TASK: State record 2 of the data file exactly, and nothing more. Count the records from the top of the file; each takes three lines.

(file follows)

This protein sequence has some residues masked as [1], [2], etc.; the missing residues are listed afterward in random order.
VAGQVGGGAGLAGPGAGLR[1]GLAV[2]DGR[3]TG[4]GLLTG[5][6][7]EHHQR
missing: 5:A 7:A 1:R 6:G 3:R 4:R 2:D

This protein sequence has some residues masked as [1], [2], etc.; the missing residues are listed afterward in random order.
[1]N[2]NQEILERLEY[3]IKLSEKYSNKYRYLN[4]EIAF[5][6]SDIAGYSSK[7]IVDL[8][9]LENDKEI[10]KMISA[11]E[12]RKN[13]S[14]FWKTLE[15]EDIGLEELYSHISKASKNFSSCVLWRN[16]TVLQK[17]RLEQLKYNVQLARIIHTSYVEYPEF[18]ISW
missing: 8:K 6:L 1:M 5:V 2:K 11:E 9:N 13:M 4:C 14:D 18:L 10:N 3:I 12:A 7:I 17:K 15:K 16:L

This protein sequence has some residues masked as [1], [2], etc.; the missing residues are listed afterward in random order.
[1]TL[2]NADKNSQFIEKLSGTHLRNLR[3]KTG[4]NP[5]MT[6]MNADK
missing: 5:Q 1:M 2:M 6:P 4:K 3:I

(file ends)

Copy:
This protein sequence has some residues masked as [1], [2], etc.; the missing residues are listed afterward in random order.
[1]N[2]NQEILERLEY[3]IKLSEKYSNKYRYLN[4]EIAF[5][6]SDIAGYSSK[7]IVDL[8][9]LENDKEI[10]KMISA[11]E[12]RKN[13]S[14]FWKTLE[15]EDIGLEELYSHISKASKNFSSCVLWRN[16]TVLQK[17]RLEQLKYNVQLARIIHTSYVEYPEF[18]ISW
missing: 8:K 6:L 1:M 5:V 2:K 11:E 9:N 13:M 4:C 14:D 18:L 10:N 3:I 12:A 7:I 17:K 15:K 16:L